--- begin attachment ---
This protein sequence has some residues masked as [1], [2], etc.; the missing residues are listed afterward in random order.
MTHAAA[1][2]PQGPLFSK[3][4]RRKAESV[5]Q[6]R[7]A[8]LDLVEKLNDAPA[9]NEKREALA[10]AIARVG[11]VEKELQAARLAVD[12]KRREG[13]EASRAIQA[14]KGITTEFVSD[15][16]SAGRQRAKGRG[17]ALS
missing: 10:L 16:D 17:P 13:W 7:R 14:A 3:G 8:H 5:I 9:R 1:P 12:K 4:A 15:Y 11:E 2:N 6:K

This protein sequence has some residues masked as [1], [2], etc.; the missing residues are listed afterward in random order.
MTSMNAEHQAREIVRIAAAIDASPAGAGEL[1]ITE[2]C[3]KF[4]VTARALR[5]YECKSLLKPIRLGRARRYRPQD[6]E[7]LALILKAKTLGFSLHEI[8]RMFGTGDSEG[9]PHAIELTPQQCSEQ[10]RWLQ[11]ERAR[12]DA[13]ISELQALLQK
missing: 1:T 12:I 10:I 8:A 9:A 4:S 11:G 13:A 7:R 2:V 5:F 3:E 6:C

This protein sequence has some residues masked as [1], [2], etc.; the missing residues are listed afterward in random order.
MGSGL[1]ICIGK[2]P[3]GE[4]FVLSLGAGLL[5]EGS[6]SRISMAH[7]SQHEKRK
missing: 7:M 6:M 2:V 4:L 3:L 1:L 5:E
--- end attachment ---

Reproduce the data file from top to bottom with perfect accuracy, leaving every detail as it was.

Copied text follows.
This protein sequence has some residues masked as [1], [2], etc.; the missing residues are listed afterward in random order.
MTHAAA[1][2]PQGPLFSK[3][4]RRKAESV[5]Q[6]R[7]A[8]LDLVEKLNDAPA[9]NEKREALA[10]AIARVG[11]VEKELQAARLAVD[12]KRREG[13]EASRAIQA[14]KGITTEFVSD[15][16]SAGRQRAKGRG[17]ALS
missing: 10:L 16:D 17:P 13:W 7:R 14:A 3:G 8:H 5:I 9:R 1:P 12:K 4:A 15:Y 11:E 2:N 6:K

This protein sequence has some residues masked as [1], [2], etc.; the missing residues are listed afterward in random order.
MTSMNAEHQAREIVRIAAAIDASPAGAGEL[1]ITE[2]C[3]KF[4]VTARALR[5]YECKSLLKPIRLGRARRYRPQD[6]E[7]LALILKAKTLGFSLHEI[8]RMFGTGDSEG[9]PHAIELTPQQCSEQ[10]RWLQ[11]ERAR[12]DA[13]ISELQALLQK
missing: 1:T 12:I 10:I 8:A 9:A 4:S 11:G 13:A 7:R 2:V 5:F 3:E 6:C

This protein sequence has some residues masked as [1], [2], etc.; the missing residues are listed afterward in random order.
MGSGL[1]ICIGK[2]P[3]GE[4]FVLSLGAGLL[5]EGS[6]SRISMAH[7]SQHEKRK
missing: 7:M 6:M 2:V 4:L 3:L 1:L 5:E